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Nigerian startups don’t crowdfund much. From my experience (and quick sleuthing), only a few Nigerian startups have crowdfunded, and fewer still have been successful. One success story is Kola Tunbosun’s Yorubanames project on Indiegogo.

On local crowdfunding websites; RSVP and Push and Start, there is not much going on. RSVP is now looking like a marketplace of some sort and pushandstart.com appears to have been shuttered.

It’s easy to ask why Nigerian startups aren’t crowdfunding or why no one is funding them, but oftentimes, it’s because startups don’t understand the art of crowdfunding:

1: It’s not just about the money:

What the campaign does for startups is more than just raise seed capital; it gets them into the users’ mind. Even more, it’s an opportunity for the founder to validate their idea. If more people support the campaign, then the founder knows there is a market. It can also get them into mainstream press depending on if the fund run was so successful that the press gawped in unbelief or it failed so woefully, the press thought it’ll make a good feature on how not to crowdfund. Make of the press what you will.

2: A successful campaign is not a successful product:

That you raised a large sum via Indiegogo doesn’t mean you are already a success. Often times, it’s when the job really begins. It’s time to take the funds and build out a product that will make your supporters happy. Doing that will require sticking to the established rules behind starting up a startup.

3: There is no free lunch:

The thing with crowdfunding; most of those who will support you are those passionate about what you are doing. This also means they will keep tabs on the product and hound you about shipping dates. If you fail to deliver however, which means the perks you promised are not on schedule, you may have bad time with the press. You may end up with flak similar to what Tellspec is currently getting from the Silicon Valley heckler, Pando Daily. The company failed to come through on the calorie’ counting food scanner it promised its backers in 2013, after raising up to $400,000 backers’ money.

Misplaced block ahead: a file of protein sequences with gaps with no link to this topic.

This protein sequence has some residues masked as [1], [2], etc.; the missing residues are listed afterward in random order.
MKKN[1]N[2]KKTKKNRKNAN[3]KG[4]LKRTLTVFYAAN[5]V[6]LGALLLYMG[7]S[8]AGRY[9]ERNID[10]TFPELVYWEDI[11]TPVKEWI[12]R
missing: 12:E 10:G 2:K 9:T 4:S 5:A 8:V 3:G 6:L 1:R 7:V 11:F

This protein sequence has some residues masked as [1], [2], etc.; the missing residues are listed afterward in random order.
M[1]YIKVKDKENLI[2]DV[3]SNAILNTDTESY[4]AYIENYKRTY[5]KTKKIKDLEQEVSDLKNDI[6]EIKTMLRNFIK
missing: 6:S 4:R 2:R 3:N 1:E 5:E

4: Know your backers

Before setting out, know who your early backers are. “If you don’t know who is funding you on day one, don’t launch,” says Slava Rubin, Indiegogo founder.

The reason is, without initial commitment and assurance that someone will fund the product, it’s being set up for a sure fail. Initial momentum helps convince other backers to put their weight behind the project. So find backers, offline first; send emails, get them to commit, share the campaign links and be ready to follow up. It’s a full time job.

5: Packaging matters. A lot.

In thirty seconds, a totally random person from Timbuktu who stumbles upon your campaign must get what the campaign is about. So, produce a great video, tell a good story, be personable and share contact details. This is also helpful for press interests.

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This is obviously not exhaustive. You can read more on how to organize a successful crowdfunding campaign here, here and here.

Photo Credit: Curtis Gregory Perry via Compfight cc

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